by Lizz Giordano
For more than a decade, light rail trains have whizzed through the Rainier Valley, but the development along the corridor that many expected would follow has lagged behind.
The 2008 recession combined with a negative perception of the South End by developers are both blamed for some of that lethargic growth around the South End stations. Though the pace of development has picked up in recent years, swaths of land still lie vacant near many stations. Meanwhile, frustrations over Sound Transit’s decision to build the line along Martin Luther King Jr. Way South at street level linger because of increased safety concerns.
“The big story with light rail is that some parts of the corridor saw the kind of development that was anticipated and some didn’t, notably Rainier Beach,” said Seattle City Councilmember Tammy Morales. “The things that were anticipated were delayed substantially, but they are coming.”
Morales also attributes the way that Sound Transit acquired land across the corridor for hampering some of the stagnant development around the stations.
To have as light of a footprint as possible, the agency bought very small parcels along the route for staging construction. This left the agency with a collection of tiny, odd-shaped parcels of land adjacent to stations.
Many of them won’t accommodate a 200–300 unit apartment building, Morales said. That makes them ill-suited for the original vision of transit-oriented development near stations that would add density and retail spaces.
“I think that is one of the lessons learned from Sound Transit and why they are doing things differently in the new track they are laying,” she said. “As they were laying the Rainier Valley corridor down, they learned a lot of important lessons, but learned them at the expense of folks down here in the Rainier Valley. So I think that is part of the frustration, and, candidly, I think there is a sort of palpable frustration that things seem to be going really well up north.”
Much of the acrimony stems from Sound Transit’s decision to place a large section that runs through the Rainier Valley at street level — meaning pedestrians, commuters, bicyclists, cars, and trucks navigate four lanes of Martin Luther King Jr. Way S. along with north- and south-bound trains.
It’s a safety issue no other neighborhood deals with, said Ruth Korkowski, a longtime Rainier Valley resident who lives a few blocks off Martin Luther King Jr. “They haven’t built it at-grade anywhere else and never considered building it at-grade anywhere else.”
A recently released investigation into two people struck and killed by a train last year raises concerns about pedestrian safety along the light rail corridor, especially for Rainier Valley residents. On average, nearly once a year someone, usually a pedestrian, is killed in a collision with a light rail train, with most of the fatalities happening in the Rainier Valley.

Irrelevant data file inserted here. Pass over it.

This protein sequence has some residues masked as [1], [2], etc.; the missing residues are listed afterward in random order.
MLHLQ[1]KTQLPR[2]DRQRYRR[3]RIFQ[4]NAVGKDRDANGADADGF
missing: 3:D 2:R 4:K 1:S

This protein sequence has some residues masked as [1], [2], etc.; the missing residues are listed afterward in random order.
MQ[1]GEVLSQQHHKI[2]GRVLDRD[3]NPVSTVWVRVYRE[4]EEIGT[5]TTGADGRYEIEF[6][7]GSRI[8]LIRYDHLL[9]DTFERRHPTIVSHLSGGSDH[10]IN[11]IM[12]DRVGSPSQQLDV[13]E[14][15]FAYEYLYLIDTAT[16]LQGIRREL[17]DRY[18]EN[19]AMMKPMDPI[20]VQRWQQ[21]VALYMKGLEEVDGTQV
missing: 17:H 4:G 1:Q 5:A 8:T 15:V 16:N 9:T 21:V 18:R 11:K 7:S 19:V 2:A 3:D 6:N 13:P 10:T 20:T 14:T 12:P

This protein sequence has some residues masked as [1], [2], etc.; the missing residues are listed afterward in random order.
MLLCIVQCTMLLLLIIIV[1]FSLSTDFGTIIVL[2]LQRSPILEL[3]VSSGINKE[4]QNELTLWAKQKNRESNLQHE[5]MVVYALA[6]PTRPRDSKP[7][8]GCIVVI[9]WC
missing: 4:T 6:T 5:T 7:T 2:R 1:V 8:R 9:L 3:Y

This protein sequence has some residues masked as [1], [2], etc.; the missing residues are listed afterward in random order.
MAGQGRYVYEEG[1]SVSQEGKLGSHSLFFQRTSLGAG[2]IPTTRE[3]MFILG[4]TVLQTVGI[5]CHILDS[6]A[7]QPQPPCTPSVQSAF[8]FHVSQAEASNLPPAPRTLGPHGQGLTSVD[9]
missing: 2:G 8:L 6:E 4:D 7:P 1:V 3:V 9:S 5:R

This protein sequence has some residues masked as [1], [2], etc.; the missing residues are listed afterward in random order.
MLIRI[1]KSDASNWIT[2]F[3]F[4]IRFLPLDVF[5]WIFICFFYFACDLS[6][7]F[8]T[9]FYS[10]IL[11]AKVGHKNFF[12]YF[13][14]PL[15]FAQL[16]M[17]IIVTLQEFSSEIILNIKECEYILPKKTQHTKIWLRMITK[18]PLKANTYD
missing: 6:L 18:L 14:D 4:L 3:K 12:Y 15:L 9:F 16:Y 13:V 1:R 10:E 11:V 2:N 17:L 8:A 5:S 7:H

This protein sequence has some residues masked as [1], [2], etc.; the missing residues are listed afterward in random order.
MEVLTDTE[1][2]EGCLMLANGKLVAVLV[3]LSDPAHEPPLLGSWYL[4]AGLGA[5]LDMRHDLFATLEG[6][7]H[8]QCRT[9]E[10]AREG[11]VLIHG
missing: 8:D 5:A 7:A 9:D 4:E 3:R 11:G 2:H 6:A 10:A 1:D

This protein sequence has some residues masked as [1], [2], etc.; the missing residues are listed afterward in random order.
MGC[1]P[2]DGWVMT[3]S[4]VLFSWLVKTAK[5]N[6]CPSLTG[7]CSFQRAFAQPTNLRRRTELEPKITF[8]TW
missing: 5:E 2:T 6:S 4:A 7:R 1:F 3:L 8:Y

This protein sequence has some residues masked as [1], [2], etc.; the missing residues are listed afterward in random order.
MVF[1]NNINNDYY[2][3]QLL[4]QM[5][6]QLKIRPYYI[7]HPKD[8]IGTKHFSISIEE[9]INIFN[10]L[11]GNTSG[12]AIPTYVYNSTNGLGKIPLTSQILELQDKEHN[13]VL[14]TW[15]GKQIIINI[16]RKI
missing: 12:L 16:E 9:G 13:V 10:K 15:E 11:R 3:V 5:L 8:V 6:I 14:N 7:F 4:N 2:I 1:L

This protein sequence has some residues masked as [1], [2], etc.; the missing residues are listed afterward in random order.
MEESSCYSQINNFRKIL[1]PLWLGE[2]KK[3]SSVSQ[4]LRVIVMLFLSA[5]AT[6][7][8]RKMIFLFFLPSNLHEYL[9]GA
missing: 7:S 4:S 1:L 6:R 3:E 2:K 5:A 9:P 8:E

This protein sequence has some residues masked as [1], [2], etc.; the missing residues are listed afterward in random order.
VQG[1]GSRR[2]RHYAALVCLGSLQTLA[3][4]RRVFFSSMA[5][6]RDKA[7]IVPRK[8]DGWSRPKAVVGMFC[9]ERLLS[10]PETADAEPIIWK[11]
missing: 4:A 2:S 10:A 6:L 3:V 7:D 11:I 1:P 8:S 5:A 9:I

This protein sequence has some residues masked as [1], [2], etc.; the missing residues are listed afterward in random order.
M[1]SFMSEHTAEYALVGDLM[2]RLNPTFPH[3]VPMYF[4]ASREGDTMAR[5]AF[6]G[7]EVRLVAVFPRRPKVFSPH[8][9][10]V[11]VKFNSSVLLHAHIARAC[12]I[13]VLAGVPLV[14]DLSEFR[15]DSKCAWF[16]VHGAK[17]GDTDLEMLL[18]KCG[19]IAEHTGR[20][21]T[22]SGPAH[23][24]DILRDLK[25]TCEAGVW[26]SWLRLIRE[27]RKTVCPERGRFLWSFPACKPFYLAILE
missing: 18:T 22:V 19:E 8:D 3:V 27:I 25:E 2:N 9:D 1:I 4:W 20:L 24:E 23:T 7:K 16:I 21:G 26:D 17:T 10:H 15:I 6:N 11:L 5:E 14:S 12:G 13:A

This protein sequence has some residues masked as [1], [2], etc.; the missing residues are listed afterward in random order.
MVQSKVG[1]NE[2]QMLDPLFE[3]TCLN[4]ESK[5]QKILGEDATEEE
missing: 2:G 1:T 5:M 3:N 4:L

Korkowski belonged to the group Save Our Valley, which advocated for a tunnel and burying the track, as Sound Transit planned the route through the South End. Later she collected 1,000 signatures for the group’s push to put an initiative before voters prohibiting at-grade light rail in the city following an unsuccessful lawsuit. The measure never made it to the ballot.
The construction of the track in the middle of the street also severely impacted the neighborhood. The retired librarian remembers Martin Luther King Jr. Way S. being a dirt road during construction on the 4.5-mile at-grade section from Mount Baker to the city’s southern limits.
“It made everyone’s life miserable during the construction,” Korkowski said.
Development Finally Reaching All Stations
The intersection of Martin Luther King Jr. Way S. and South Henderson Street comes alive when crowds of school kids and commuters stream off trains at the Rainier Beach Station. But between light rail trains, the intersection is quiet and devoid of foot traffic.
The Vegetable Bin convenience store sits opposite from a parking lot, and a vacant building anchors the southeast corner. Complicating the already steep terrain to the west, Seattle City Light’s transmission lines cut across Martin Luther King Jr. Way S. just north of the station, leaving a wide strip of barren land.
Along with the topography complicating development, the perception of crime and safety in the neighborhood probably made developers a bit more cautious about investing in this area, said David Sauvion of the Rainier Beach Action Coalition (RBAC).
“If they haven’t seen a successful project come out of the ground, they are going to hold back and let someone else take the risk,” he added.
Sauvion is pushing for something a little different around the city’s most southern station: a Food Innovation District to spur jobs and economic development focusing on Communities of Color who are experiencing a high risk of displacement. RBAC owns land next to the station and hopes to break ground in a few years on a building for the project.